Locutus of Bored wrote:
And the Borg are not really a villain. They're a race; a set piece. And they're primarily known for their association with the next generation. It seems odd to abandon the next generation crew, but then to use their same trappings.
You could argue that they were not a villain originally, and were more like a force of nature, but once they introduced the Queen with her own independent thoughts, emotions, and shortcomings, they did become a villain, or at least were led by one. Hopefully they'll go back to the original force of nature concept if they do decide to reuse them.
While it's true that the Borg are most associated with TNG, VOY comes a close second, with ENT and DS9 bringing up the rear with all of them having Borg appearances. So only the TOS series/TOS-era films & film segments and nuTrek have not had a Borg appearance yet, and even then, there are indirect connections and tie-in materials which have featured the Borg (El Aurian refugees fleeing the Borg on the Ent-B, V'Ger if you go by Roddenberry's hint about the planet of living machines, the Borg technology on the Narada, etc.).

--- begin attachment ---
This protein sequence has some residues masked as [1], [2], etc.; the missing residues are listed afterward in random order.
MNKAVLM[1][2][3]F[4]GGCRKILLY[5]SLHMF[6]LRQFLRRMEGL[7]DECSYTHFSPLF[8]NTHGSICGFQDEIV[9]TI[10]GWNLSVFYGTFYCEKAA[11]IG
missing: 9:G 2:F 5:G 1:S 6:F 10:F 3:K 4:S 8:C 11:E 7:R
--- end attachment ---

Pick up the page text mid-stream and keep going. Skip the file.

I was burned out with all the Borg appearances before and the way they were defanged, but now that the TNG-era films and series are probably dead, I wouldn't mind at all seeing them get a reboot of their own, especially if they can become the faceless unstoppable menace they were originally.
Speaking for myself I guess, I'm tired of the Borg. I'm tired of them turning up in every game or expanded media effort since Next Generation. They are the go-to antagonists for almost everything in Star Trek nowadays. If you need a large-scale cosmic problem, Blame it on the Borg.
The borg aren't even that interesting or impressive as antagonists. Stiff-bodied drones that either ignore you or take over your body and are lead by a monologue-spouting queen. They have no other character than this portrayal so I find them really boring and one-dimensional. The whole core of their menace is taking you over, being unstoppable, and I guess body horror.
The Klingons on the other hand don't rely on being invincible, body-horror absorption, and have many personalities and faces to make dialogue and characterization interesting. Becuase they're not unstoppable it means their plans are more crafty and interesting than just move in and assimilate. Moreover it doesn't seem like a Magic Bullet is needed to defeat them, and it's not so much of a let down when they are.
The most enjoyable Trek-eras, in my opinion, are ones where this omnicidal cosmic horror are not present or considered in the setting. So I'm hoping we won't run into the Borg, because I think Star Trek
is more fun without them in it taking over everything.